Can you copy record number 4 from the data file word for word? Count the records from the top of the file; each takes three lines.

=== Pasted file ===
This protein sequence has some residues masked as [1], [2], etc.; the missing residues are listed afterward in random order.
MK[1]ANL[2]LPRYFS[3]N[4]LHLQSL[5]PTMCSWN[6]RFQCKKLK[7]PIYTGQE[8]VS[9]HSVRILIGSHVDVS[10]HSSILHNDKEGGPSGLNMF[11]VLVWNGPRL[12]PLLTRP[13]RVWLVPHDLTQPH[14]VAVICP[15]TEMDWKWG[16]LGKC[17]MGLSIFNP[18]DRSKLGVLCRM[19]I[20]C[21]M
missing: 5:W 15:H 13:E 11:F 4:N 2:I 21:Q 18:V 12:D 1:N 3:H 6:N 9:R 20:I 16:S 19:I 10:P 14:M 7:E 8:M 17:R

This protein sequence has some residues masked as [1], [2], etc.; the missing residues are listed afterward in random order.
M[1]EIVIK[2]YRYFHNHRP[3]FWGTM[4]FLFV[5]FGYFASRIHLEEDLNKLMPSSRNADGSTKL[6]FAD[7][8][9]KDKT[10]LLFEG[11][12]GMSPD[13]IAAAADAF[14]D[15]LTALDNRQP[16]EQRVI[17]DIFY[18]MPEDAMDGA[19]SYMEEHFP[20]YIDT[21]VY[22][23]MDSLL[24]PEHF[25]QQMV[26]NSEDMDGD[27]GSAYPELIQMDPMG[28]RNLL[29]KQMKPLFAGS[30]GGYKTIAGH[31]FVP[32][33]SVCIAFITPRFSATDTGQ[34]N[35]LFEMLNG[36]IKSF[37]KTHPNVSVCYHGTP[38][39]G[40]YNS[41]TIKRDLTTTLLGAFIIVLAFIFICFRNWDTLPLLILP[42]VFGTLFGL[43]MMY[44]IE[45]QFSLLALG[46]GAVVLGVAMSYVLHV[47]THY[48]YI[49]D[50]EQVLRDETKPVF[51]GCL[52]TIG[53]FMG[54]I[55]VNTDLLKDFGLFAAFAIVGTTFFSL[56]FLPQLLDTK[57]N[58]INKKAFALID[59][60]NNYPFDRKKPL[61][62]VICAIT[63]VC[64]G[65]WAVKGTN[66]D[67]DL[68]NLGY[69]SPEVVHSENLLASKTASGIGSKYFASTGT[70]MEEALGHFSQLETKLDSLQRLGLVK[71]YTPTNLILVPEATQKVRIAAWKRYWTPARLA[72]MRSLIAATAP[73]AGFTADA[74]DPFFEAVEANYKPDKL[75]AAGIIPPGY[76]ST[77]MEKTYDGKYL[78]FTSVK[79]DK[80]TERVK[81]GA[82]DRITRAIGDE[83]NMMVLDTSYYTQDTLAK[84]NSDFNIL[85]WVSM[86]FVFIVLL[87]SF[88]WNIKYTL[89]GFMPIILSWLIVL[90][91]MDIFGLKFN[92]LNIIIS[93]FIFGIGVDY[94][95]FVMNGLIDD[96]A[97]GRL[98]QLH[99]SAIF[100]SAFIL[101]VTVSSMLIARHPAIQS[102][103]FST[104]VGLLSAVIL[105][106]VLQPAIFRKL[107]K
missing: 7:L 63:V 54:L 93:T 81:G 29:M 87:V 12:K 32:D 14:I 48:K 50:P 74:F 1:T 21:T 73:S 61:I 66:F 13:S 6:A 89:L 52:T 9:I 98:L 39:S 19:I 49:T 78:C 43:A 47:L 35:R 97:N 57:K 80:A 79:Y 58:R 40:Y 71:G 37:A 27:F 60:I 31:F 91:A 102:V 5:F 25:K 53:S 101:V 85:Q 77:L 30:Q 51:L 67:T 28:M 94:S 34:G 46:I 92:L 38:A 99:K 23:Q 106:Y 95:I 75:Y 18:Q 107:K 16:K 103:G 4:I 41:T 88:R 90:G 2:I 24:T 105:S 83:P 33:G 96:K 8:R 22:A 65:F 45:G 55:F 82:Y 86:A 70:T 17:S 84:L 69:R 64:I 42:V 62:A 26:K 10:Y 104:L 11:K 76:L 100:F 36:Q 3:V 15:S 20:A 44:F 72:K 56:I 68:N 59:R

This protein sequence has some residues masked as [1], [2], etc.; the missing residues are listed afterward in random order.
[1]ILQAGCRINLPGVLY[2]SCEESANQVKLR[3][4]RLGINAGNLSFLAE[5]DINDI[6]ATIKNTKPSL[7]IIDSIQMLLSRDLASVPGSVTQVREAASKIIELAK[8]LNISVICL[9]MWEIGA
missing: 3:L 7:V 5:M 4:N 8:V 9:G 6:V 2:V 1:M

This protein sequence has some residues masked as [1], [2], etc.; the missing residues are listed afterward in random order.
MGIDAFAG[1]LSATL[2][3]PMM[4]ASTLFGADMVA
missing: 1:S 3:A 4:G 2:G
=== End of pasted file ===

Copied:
This protein sequence has some residues masked as [1], [2], etc.; the missing residues are listed afterward in random order.
MGIDAFAG[1]LSATL[2][3]PMM[4]ASTLFGADMVA
missing: 1:S 3:A 4:G 2:G